Basically, an AWD car has three differentials-- the two on the front and rear axles and the one in the center* that decides how much power to send to each axle. The drawback of this is that, just like a regular differential, the center diff can be “fooled” into sending power the wrong direction in slippery conditions. Subarus are the only lower-end AWD car in which all three power distribution points are limited slip units that are harder to fool. This means that short of high-centering or having literally zero traction on all four wheels, nothing will stop a Subie. On a regular AWD system with open differentials, if the traction difference is bad enough you can get stuck with just one wheel slipping. Some are even worse than that (like the older CRV’s) in that the power distribution is all or almost all to the front until the wheels actually start slipping, which is even less useful because you ideally want to avoid breaking traction in the first place.
There’s drawbacks to the Subie AWD system, which is why the other cheaper cars don’t have similar systems. It’s very choosy about tires and driving around with unevenly worn tires can cause serious damage. It’s also partly responsible for Subarus’ relatively poor gas mileage for cars their size. But for the money they are by far the best on-road snow vehicle you can buy, which is why they are so ubiquitous in some parts of the country.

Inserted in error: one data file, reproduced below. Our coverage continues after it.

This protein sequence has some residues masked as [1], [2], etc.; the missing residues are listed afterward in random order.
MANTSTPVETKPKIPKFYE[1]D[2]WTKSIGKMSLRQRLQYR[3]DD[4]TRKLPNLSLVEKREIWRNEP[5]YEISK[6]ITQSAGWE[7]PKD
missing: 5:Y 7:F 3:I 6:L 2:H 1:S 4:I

Traction control does go a long way to helping crappy AWD systems not suck so bad. And more vehicles have been coming with the center diff locks, which makes it so the center diff sends a fixed amount of power front-to-back much like a part time 4wd, which means that at least both axles are getting power which can help, or at least make it so you’ve got two wheels spinning on the ice instead of one!
*or a differential-like power split device